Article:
GREENSBORO, N.C. — Brain power, quick thinking, and teamwork!
The Early College at Guilford in Greensboro brought home another national Quiz Bowl trophy in April.
The team placed in the Top 10 Open Division NAQT Small School National Championship, and their state quiz bowl championship record is also one to beat.
Leading this team is 17-year-old Miles Kirkpatrick.
"We go in, play, and usually win," Kirkpatrick said. "We won our state championship NCASA the last three of the last four years, and we are usually pretty competitive at any tournaments in the region."
To give you an idea of how hard it is to win back-to-back state championships, the Quiz Bowl record shows no other North Carolina small school has done that.
"I'm a history specialist. Mostly U.S. History, U.S. Political History, Western History, post the 1700s. Eric is our science and the math guy, and he also covers fine arts and operas," Kirkpatrick said.
Teams go head-to-head, answering questions from all areas of knowledge.
"From history to geography to a lot of science, there is also pop culture, or because we are Quiz Bowl players, we call it trash. But it is any pop culture, sports, that kind of thing. You're good enough to play if you're good at any of those," Kirkpatrick continued.
He's good enough! Kirkpatrick has participated in Quiz Bowl competitions since middle school at the Academy of Lincoln in Greensboro. He ranked in the top ten percent at the National Individual Quiz Bowl competition, 80th out of more than 880 kids.
He played basketball and baseball but hit it out of the park with scholastic sports.
"I think I started doing Quiz Bowl just because I was bored one day, and I saw it on the list, and I said, I’ll go do that," Kirkpatrick shared.
His teammate Zoe Auld has been on the same Quiz Bowl team since they were 12.
"Miles came in 8th grade, and he was terrific. I had been kind of the top player at Lincoln at that point, and I think certainly by the end of 8th grade, he was way ahead of me," Auld said.
His mother, Tonya Kirkpatrick, says her son has always been inquisitive.
"He always has asked a million questions since he was younger up until, well, not now because he thinks he knows everything. He would just read and dive into books, and his thirst for knowledge was incredible," she said.
In his quest for knowledge, Kirkpatrick would often search the Quiz Bowl competitions for someone in the room who looked like him.
"In the past two years, I've seen one team with a Black player on their team," Kirkpatrick said. "When I saw him last year, it was a big moment for both of us."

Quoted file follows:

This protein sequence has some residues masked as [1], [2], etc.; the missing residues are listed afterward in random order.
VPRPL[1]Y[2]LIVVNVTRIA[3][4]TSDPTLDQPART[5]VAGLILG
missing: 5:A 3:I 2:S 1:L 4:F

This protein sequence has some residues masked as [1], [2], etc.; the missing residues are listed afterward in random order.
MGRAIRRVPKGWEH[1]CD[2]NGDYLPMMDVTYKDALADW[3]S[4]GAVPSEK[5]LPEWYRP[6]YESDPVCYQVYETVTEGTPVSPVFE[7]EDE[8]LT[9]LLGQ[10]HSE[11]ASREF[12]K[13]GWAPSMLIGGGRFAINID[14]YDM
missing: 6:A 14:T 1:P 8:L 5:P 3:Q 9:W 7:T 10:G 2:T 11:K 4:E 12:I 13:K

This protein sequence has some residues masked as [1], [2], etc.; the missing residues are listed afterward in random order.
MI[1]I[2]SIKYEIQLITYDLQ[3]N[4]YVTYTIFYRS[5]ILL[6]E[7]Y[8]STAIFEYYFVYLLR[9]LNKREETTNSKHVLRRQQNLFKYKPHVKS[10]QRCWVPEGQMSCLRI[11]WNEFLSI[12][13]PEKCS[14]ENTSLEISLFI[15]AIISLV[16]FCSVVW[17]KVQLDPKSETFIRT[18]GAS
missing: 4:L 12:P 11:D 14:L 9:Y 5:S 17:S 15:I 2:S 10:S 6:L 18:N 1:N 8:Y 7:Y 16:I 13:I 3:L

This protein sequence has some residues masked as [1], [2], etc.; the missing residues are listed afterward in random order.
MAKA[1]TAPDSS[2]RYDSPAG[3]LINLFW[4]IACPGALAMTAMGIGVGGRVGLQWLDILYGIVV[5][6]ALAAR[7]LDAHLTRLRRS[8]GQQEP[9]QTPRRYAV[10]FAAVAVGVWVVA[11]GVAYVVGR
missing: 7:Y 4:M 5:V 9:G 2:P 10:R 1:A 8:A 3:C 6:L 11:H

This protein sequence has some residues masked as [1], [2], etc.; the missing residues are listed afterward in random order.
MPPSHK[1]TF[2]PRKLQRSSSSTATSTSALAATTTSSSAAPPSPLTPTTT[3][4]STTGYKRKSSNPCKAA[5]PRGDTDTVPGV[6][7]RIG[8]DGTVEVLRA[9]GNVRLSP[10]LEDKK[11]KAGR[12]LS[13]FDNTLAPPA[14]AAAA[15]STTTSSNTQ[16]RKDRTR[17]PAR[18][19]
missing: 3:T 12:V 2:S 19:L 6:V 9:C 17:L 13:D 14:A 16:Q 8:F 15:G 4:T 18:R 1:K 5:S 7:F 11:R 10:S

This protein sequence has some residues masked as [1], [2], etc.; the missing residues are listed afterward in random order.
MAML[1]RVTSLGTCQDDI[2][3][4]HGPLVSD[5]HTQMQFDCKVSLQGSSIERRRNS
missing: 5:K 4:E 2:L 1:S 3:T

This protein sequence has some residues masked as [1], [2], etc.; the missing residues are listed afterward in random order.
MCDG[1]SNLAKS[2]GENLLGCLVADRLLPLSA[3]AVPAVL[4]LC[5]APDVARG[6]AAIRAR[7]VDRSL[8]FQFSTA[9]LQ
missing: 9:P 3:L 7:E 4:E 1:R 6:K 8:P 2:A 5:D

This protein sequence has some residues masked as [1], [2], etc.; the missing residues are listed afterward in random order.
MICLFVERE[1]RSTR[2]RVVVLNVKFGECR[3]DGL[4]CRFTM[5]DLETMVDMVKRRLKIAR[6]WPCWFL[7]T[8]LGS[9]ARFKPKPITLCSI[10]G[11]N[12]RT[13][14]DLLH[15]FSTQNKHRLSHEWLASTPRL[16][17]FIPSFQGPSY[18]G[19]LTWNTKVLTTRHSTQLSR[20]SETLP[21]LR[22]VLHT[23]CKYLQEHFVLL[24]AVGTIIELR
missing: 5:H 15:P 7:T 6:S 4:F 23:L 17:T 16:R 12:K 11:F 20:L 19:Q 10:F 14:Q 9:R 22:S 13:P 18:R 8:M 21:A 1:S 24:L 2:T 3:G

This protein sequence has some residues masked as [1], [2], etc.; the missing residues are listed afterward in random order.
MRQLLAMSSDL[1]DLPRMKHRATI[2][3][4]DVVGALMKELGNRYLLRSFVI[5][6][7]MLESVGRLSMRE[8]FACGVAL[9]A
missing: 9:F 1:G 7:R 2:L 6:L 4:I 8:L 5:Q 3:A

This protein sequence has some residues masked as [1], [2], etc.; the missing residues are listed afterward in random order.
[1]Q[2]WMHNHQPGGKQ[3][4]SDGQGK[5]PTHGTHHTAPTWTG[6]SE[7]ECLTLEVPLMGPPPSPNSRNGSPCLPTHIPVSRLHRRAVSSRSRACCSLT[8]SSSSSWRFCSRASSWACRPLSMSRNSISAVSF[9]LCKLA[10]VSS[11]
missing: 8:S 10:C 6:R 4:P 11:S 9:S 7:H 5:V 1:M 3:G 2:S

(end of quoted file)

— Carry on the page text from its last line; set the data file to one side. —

He shared that moment with his teammate.
"That's something we talk about a lot, and last year I remember he came up to me so excited that he had found another Black person at nationals, and that is something that I think about for him," Auld said.
Kirkpatrick's mother said it's had an impact.
"It's disheartening not to see a lot of representation, and we've talked a lot about this over the year. We started noticing immediately that there were not a lot of kids that looked like him. If anything, I think it is driving him even more. He wants to represent and represent well, especially for young Black men," Tonya Kirkpatrick shared.
His team at the Early College at Guilford is diverse.
"We have a Hispanic player, an Indian player, and an Asian player. You don't see that often, so other teams look at us, but we're also really tall, but that's a whole different thing. But then we sit down, play, and usually win," Kirkpatrick said. "That feels like I've proven to the other teams doubting us that we still got it even though we don't look like the other team we're playing against."
No one doubts his drive for learning. His 4.4 GPA and top honors helped him achieve his dream of attending an Ivy League college.
"I applied to UNC Charlotte and got in. UNC-Chapel Hill and N. C. State; I got in. George Washington University. Got in. Morehouse. Got in. Duke. Got in. Columbia. Got in. Yale I got in, and I'm going. Princeton. I did not get in, but I won't talk about that. So, I'll say I got into 8 schools for the record," Kirkpatrick said.
He's off to Yale and, to everyone's surprise, without a scholarship.
"If I did my math right, which again, I'm not the math guy, but it's $120,000 or more which is money don't have in my back pocket," he said.
His mom explained how scholarships work.
"If you work hard, you'll be able to go to school for free is not necessarily true. They do not give merit scholarships at the Ivy level, and I understand that because everybody there is smart or gifted," Kirkpatrick's mom shared.
She explained students who typically get full rides to Yale, Columbia, or Harvard, for example, usually receive a need-based scholarship.
"Since we're middle-income, we will have to split that with Yale," Kirkpatrick's mom continued.
School counselors say this often happens with smart kids going to Ivy League schools. Auld is going to Georgetown in the fall without a scholarship too.
"No merit scholarship I applied for some merit scholarships but didn't think I got any," Auld said.
We can argue money is a big thing, but Miles is using his experience to fund a different mission. He's been working on getting financial backing from some Greensboro community members to give other kids resources, books, and exposure to mock tournaments to drive interest in Quiz Bowl competitions. He told us he wants to mentor students who look like him so they know they can do this too.
His mom told us an announcement about a partnership could come in June.